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The History of the hymn “God Rest Ye Merry Gentlemen”
Like so many early Christmas songs, this carol was written as a direct reaction to the music of the fifteenth century church. Details of the piece are included in Ace Collins, in his book, Stories Behind the Best-Loved Songs of Christmas.
It was the most popular of the early carols, sung for centuries before being published in Britain in 1833, when it appeared in Christmas Carols Ancient and Modern, a collection of seasonal carols gathered by William B. Sandys, though its incipit was in William Hone’s List of Christmas carols now annually printed in Ancient Mysteries Described, 1823.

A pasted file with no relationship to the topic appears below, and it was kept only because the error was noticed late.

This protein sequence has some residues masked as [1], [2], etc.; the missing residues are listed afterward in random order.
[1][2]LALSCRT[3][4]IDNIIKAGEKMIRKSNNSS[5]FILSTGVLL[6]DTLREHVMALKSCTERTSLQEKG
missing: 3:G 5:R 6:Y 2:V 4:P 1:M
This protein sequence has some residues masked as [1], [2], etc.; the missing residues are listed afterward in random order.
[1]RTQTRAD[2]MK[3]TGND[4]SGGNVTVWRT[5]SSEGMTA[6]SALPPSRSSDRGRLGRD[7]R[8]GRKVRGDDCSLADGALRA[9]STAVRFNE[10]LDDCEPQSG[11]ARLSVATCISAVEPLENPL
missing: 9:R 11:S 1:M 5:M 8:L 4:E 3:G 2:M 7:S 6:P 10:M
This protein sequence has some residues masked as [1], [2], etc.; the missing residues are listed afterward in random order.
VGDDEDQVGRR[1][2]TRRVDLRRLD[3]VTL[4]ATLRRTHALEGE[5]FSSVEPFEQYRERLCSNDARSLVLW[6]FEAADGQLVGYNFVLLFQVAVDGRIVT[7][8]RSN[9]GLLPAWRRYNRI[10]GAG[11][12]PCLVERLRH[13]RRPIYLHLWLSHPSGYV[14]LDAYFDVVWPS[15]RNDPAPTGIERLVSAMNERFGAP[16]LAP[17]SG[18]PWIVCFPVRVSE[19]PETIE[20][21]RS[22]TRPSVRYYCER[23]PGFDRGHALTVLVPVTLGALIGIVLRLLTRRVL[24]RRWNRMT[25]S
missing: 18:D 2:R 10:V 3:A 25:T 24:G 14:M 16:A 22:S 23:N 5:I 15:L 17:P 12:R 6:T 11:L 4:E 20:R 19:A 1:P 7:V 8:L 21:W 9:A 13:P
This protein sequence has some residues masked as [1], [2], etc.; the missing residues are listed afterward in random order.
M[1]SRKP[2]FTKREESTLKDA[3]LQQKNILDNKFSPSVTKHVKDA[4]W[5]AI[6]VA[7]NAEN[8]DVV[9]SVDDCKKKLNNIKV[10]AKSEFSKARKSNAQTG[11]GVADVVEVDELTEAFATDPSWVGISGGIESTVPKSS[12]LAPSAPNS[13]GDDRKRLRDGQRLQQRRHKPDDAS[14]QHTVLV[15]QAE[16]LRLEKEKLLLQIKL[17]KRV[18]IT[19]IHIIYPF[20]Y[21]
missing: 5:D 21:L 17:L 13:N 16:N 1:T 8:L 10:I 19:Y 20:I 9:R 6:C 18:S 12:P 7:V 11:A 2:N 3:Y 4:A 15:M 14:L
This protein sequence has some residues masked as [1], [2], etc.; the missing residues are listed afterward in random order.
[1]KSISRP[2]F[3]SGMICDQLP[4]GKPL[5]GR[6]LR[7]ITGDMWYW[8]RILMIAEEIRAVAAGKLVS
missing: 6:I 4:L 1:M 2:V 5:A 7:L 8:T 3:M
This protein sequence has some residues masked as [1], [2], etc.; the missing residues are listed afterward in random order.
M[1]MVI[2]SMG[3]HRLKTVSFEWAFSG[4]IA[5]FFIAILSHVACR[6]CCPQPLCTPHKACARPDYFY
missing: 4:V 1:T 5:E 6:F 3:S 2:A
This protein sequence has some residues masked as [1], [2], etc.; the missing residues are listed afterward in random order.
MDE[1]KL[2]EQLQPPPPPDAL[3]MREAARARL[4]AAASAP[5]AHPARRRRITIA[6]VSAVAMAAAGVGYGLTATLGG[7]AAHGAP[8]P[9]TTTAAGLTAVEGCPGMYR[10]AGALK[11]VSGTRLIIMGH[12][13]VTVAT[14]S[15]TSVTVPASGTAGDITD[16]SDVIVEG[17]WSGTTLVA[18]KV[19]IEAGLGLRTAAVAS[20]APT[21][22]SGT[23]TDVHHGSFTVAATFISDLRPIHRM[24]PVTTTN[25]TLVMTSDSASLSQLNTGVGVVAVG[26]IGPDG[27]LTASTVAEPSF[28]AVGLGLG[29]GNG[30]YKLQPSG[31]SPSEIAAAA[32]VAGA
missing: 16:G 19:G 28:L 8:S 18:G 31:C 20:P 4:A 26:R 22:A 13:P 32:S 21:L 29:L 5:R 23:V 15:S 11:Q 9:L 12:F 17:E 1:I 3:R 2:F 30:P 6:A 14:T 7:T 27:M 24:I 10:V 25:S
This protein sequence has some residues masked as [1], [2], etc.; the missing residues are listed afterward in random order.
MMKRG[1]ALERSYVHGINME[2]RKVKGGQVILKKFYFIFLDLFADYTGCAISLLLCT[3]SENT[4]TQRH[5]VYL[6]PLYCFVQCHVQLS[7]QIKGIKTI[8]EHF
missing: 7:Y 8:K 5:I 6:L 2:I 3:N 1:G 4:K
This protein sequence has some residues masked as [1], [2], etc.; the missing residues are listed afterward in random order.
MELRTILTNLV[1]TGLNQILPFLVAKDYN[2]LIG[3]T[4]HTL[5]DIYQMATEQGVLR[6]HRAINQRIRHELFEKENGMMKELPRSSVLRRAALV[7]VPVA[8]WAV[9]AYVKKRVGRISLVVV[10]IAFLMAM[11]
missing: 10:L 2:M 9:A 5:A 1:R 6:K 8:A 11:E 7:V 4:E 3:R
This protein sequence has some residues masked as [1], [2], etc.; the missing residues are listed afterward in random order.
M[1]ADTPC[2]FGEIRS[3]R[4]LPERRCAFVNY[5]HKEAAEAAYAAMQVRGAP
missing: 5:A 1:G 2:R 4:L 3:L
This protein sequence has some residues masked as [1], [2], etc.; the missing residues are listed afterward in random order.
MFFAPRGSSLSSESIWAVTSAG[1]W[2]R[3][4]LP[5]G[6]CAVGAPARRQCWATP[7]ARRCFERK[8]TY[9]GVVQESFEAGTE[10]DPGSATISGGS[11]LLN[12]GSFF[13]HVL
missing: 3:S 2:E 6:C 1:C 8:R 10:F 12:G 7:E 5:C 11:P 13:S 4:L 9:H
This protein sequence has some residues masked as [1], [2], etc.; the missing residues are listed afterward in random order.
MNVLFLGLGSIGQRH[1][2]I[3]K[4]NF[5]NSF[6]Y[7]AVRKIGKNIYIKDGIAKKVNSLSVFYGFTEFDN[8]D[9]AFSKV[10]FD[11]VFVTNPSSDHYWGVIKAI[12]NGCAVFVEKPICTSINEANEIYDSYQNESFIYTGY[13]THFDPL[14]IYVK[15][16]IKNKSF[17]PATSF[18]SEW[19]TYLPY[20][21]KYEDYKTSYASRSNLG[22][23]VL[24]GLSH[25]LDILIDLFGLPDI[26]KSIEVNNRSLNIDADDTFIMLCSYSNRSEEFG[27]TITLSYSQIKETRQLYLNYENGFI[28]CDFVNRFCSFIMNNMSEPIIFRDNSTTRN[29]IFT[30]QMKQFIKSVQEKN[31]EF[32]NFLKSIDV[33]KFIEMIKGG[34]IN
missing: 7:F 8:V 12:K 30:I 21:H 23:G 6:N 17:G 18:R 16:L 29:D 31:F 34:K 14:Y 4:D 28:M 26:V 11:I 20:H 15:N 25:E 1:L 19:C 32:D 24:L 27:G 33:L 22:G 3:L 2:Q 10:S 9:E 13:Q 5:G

It is referred to in Charles Dickens A Christmas Carol, 1843:
At the first sound of — God bless ye merry, gentlemen! May nothing you dismay! — Scrooge seized the ruler with such energy of action, that the singer fled in terror, leaving the keyhole to the fog and even more congenial frost.
This carol also is featured in the second movement of the Carol Symphony by Victor Hely-Hutchinson.
The carol exists in a wide variety of versions, some with differing numbers of verses.
In the UK, the de facto baseline reference version is that adopted by Carols for Choirs, (1961)